Velandia: The coating is still in development and we cannot comment on that point at the moment.

ATR: Your solution also uses efficient electothermal de-icing. Please explain how these two things work together to provide the best solution for hybrid/electric propulsion systems.

Velandia: One of the upsides of electrothermal de-icing is you can also control how much energy are you putting into the system. If there is a small amount of ice, you do not need to set your system up to 100% power to get rid of it.

This energy management feature is crucial for hybrid/electric aircraft in the future because you only need to use the exact amount of energy needed to remove your ice. Having icephobic coatings also reduce the minimum energy required to remove a certain amount of ice.

ATR: You say that Coldsense provides a “complete ice protection system” including forecasting, prevention, detection and de-icing. Please explain all the facets of the system and why each step is a key part of the process.

Velandia: Forecasting helps to prepare the IPS to respond to incoming icing conditions. Knowing what kind of icing might appear in a few minutes can help to prepare the whole aircraft and their energy fluxes to have energy ready to counteract during the icing encounter. The ice detection works as a warning system, providing real-time information on the state of the surfaces exposed to icing encounters. It tells the system when the forecasted situation is a current situation.

The coating slows down the accretion of ice and gives the system a little buffer of time to react, check where the ice forms first, and decide by means of AI how to address the current icing scenario. Electrothermal de-icing is the countermeasure to remove locally and on-demand, layers of ice that might be formed on the aircraft.

ATR: Talk about the green aspect of your system. Why is it better than what is currently available?

Velandia: Our system offers the same high level of security but consumes far less power— only 30kW. Applying our approach to all currently operating commercial aircraft would result in a 770 million liter reduction in yearly global kerosene consumption and a 2.04 million ton reduction in CO2 emissions.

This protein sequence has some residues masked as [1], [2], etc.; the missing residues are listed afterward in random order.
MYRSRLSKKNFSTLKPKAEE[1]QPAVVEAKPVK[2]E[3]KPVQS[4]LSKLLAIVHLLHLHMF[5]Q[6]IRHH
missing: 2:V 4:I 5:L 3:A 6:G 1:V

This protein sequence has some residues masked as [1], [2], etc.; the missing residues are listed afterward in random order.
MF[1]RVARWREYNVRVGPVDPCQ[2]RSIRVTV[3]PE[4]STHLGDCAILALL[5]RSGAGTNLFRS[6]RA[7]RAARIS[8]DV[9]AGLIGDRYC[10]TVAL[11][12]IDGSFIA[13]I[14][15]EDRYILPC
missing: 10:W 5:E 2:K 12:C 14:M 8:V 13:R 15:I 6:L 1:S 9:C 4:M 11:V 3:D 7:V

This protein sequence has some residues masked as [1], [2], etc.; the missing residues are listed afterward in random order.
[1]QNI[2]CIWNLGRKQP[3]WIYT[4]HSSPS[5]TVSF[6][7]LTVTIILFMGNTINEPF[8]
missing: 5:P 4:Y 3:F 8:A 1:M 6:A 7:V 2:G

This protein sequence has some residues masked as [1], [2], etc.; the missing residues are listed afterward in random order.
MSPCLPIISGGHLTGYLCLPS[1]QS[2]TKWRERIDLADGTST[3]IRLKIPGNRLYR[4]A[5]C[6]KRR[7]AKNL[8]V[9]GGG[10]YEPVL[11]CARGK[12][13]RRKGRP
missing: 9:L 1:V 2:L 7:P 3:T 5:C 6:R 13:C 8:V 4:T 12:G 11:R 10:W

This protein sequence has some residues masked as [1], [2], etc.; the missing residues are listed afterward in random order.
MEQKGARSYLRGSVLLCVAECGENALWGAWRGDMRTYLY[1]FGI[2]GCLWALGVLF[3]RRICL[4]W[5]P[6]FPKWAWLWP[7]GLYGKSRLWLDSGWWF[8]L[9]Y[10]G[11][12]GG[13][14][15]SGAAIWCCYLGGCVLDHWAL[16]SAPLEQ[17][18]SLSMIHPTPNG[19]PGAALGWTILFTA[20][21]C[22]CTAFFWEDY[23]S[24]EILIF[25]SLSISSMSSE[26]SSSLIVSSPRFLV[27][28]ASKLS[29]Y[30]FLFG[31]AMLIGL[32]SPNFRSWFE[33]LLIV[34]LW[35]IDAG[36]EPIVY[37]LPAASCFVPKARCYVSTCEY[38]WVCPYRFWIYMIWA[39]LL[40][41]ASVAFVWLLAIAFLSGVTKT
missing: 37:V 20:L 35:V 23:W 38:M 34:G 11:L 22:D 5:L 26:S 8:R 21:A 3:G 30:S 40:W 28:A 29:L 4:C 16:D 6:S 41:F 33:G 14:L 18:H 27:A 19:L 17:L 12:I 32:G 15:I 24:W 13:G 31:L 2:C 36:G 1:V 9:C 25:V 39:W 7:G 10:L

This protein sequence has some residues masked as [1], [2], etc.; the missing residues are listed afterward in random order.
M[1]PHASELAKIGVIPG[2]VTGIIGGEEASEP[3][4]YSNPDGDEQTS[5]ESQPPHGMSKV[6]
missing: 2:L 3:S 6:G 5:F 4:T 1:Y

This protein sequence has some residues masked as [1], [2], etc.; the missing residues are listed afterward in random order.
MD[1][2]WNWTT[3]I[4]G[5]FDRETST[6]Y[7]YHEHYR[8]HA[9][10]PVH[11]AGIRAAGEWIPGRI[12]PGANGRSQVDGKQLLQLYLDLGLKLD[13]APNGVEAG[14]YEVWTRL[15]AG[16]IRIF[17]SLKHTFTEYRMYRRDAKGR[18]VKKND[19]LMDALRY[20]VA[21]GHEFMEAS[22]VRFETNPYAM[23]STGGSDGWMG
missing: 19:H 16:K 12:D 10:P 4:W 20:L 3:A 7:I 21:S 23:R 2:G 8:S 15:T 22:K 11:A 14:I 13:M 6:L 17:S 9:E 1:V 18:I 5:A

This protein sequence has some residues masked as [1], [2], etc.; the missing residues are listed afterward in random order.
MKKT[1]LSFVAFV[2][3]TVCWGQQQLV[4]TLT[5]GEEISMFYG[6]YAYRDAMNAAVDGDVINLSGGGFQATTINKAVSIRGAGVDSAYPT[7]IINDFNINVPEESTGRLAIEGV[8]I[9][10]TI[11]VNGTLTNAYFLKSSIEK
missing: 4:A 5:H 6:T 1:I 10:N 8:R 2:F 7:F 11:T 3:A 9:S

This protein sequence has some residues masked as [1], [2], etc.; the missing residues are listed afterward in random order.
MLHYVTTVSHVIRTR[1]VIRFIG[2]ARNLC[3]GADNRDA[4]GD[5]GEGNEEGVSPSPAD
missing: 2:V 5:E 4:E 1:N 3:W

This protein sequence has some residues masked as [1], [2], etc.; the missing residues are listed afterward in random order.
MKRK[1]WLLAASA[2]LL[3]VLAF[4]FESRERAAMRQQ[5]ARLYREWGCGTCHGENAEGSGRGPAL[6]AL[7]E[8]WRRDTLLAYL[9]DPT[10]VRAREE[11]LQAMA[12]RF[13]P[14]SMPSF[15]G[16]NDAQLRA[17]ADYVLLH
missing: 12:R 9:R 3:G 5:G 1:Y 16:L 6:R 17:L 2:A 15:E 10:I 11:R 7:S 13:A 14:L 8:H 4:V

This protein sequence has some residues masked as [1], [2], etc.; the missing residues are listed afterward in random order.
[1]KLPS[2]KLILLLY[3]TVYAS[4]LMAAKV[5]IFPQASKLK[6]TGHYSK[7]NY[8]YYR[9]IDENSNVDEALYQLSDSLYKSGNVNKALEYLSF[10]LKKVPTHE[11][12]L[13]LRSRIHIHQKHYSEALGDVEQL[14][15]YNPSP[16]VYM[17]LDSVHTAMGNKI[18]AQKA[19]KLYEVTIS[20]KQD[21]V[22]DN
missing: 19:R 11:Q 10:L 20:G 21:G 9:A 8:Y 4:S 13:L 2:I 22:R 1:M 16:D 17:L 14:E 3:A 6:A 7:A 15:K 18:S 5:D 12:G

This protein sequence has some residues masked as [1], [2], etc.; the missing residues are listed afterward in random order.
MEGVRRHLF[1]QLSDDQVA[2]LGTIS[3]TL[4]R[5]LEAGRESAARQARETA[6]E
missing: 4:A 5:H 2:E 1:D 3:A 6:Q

Large improvements in energy consumption are one terrific application of artificial intelligence. A similar concept as the one developed for our IPS has been applied in a different segment: cold storage rooms. We currently improve defrosting cycles on heat exchangers and save up to 20% of the energy used for cooling in refrigerated rooms.

The environmental contribution of our technology is not limited to aircraft: refrigerated rooms in airports, for example, can also take advantage of our intelligent system. The road to a zero-emission aviation also includes associated infrastructure and an effort to improve their energy efficiency.

ATR: Are there any downsides to your system?

Velandia: At the moment, the system is only designed for new aircraft. However, we are already working into a system that can be retrofitted for existing and smaller aircraft….

ATR: When can we expect to see this system in use on aircraft?

Velandia: The subsystems of our ice protection system (ice detection, ice phobic coating, electrothermal deicing) have been successfully tested in the Braunschweig Icing Wind Tunnel, which guarantees aerospace quality standards SAE ARP 5905.

Our different subsystems have currently different technology readiness levels. Our ice detectors are already in service in the UAV segment and the coatings will have erosion tests in a wind turbine this winter. We estimate we will have a complete IPS in about three years.